The Nobel Prize in Chemistry for the year 2012 was awarded to two people that is Robert Lefkowitz and Brian Kobilka who demonstrated in detail that G-protein-coupled receptors enables the cells to be sensitive. The two clearly proofed before the panel how the receptors buildup, their functions, and how they can be regulated. Professor Sara Snogerup Linse a member Royal Swedish Academy of Sciences is the one who read the speech in Nobel Prize ceremony and she is a member of the Nobel committee for Chemistry.
The winners discovered that that the whole family of receptors that build up and act in the same way but through revolution, the various receptors have been modified to detect so many signals. Different human receptors makes the body to react differently depending on the signal for instance the body may react to adrenaline in the blood and makes one to be scary increasing the rate of heart beat.(Lagerkvist 2012, p. 23)
Great discoveries go beyond ordinary imagination and require dedication, creativity and patience of those undertaking the research. One needs to be very observant and ready to dig deeper to find even the finest details. Robert and Brian are among the examples of people who have embraced such virtues because for decades they have gradually learned to master the receptors and have led to the discovery that will be of great importance to humanity.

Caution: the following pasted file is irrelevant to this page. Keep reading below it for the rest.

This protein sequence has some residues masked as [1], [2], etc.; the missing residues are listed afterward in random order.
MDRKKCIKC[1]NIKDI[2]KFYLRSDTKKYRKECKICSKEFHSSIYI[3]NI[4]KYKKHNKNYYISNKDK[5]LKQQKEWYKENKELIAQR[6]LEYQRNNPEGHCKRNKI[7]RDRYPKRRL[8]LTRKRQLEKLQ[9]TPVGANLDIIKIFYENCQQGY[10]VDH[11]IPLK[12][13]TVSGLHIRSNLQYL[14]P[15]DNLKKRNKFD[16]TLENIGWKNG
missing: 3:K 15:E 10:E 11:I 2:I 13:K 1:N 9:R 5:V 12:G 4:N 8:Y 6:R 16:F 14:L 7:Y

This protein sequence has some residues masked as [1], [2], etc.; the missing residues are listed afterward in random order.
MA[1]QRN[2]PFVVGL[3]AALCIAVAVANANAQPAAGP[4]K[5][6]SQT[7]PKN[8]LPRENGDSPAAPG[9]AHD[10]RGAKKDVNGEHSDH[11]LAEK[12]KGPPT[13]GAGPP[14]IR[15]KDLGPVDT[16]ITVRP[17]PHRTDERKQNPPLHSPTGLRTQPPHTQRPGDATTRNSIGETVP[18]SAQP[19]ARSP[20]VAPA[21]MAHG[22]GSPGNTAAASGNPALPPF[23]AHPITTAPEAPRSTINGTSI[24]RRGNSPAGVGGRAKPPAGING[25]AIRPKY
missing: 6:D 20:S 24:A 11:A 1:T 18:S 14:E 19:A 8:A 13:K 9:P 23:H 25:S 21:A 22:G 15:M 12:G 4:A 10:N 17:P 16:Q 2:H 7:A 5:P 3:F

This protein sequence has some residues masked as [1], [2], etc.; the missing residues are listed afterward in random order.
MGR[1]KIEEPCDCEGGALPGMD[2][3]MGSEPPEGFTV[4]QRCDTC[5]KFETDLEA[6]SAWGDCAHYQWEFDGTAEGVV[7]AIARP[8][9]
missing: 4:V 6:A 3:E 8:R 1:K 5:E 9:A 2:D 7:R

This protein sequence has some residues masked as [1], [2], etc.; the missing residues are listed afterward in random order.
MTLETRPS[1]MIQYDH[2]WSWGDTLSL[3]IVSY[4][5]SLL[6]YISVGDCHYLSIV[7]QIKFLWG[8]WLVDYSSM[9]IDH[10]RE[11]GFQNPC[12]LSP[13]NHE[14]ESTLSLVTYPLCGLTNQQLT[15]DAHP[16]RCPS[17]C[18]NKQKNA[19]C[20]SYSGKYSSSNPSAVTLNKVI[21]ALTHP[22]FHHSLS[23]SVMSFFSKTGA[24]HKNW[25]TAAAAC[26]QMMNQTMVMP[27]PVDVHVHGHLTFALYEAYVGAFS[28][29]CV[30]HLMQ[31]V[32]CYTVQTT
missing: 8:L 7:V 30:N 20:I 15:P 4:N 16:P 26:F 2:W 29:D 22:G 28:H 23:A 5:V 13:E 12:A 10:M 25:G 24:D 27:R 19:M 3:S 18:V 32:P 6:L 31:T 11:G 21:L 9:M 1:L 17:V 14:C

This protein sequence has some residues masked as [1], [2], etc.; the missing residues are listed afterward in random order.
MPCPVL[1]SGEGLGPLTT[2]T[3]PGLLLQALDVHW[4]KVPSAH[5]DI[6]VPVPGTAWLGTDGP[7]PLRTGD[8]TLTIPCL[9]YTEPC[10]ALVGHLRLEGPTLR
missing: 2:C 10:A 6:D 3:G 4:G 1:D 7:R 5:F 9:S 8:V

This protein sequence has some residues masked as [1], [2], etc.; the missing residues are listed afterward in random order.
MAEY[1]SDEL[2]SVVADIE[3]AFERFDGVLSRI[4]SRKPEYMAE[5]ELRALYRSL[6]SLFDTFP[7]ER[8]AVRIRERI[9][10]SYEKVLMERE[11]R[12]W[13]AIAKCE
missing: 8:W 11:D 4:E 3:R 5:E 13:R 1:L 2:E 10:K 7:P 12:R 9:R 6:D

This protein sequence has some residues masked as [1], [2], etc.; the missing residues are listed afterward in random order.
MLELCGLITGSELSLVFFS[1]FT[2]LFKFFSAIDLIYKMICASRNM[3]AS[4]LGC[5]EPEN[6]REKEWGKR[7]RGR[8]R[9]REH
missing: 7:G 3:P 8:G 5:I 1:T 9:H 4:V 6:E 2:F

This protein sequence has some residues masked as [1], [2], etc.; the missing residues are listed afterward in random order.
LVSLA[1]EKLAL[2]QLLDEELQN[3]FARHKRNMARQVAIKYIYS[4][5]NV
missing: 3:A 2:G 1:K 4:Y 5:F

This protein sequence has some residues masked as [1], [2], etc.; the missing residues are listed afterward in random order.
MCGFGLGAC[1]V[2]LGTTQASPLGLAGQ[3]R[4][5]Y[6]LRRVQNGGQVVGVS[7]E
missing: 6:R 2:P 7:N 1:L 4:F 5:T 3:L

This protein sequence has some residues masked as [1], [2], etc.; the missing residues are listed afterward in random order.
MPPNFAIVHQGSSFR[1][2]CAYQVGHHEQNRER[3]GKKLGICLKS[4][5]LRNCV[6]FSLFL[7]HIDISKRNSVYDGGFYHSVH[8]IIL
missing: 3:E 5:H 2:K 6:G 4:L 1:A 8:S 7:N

Indeed there is no doubt that the Nobel Prize winners have revealed in detail the very fine molecular details and great explanations on how the signaling mechanism enables the cell to communicate with the outside by sending and receiving messages in form of signals. Therefore through them, everyone has understood that the fluid surrounding the cell is full of signaling substance. Through their study of G-protein–coupled receptor, there is now a wide knowledge on molecular systems.
Lagerkvist, U., & Norrby, E. (2012). The periodic table and a missed Nobel Prize. Singapore: World Scientific.
Thean-jeen, L., Soeteman, M., Low, K., Yong, C. L., Heng, C., Smith, G., Heath, D., Films Media Group. (2012). Quirky science: Gunpowder. Hamilton, N.J: Films Media Group.